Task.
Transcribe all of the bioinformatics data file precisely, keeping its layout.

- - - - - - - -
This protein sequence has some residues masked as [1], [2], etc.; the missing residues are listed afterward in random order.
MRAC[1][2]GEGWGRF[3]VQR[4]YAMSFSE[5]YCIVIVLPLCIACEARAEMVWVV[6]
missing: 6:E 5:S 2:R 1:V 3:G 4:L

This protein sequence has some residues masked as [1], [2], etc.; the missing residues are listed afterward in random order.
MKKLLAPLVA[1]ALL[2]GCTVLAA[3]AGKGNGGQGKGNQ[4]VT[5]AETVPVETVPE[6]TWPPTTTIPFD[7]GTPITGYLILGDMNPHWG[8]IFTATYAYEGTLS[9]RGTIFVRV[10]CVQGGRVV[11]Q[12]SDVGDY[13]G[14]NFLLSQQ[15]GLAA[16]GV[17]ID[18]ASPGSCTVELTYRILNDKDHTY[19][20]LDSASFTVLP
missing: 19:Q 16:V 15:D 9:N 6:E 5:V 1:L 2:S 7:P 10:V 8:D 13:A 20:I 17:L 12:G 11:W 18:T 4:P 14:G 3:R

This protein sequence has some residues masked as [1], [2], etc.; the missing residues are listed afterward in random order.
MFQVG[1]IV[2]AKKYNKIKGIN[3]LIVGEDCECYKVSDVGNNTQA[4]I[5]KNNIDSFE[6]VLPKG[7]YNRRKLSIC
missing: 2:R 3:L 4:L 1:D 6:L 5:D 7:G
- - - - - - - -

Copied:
This protein sequence has some residues masked as [1], [2], etc.; the missing residues are listed afterward in random order.
MRAC[1][2]GEGWGRF[3]VQR[4]YAMSFSE[5]YCIVIVLPLCIACEARAEMVWVV[6]
missing: 6:E 5:S 2:R 1:V 3:G 4:L

This protein sequence has some residues masked as [1], [2], etc.; the missing residues are listed afterward in random order.
MKKLLAPLVA[1]ALL[2]GCTVLAA[3]AGKGNGGQGKGNQ[4]VT[5]AETVPVETVPE[6]TWPPTTTIPFD[7]GTPITGYLILGDMNPHWG[8]IFTATYAYEGTLS[9]RGTIFVRV[10]CVQGGRVV[11]Q[12]SDVGDY[13]G[14]NFLLSQQ[15]GLAA[16]GV[17]ID[18]ASPGSCTVELTYRILNDKDHTY[19][20]LDSASFTVLP
missing: 19:Q 16:V 15:D 9:N 6:E 5:V 1:L 2:S 7:P 10:V 8:D 13:A 20:I 17:L 12:G 11:W 18:T 4:P 14:G 3:R

This protein sequence has some residues masked as [1], [2], etc.; the missing residues are listed afterward in random order.
MFQVG[1]IV[2]AKKYNKIKGIN[3]LIVGEDCECYKVSDVGNNTQA[4]I[5]KNNIDSFE[6]VLPKG[7]YNRRKLSIC
missing: 2:R 3:L 4:L 1:D 6:L 5:D 7:G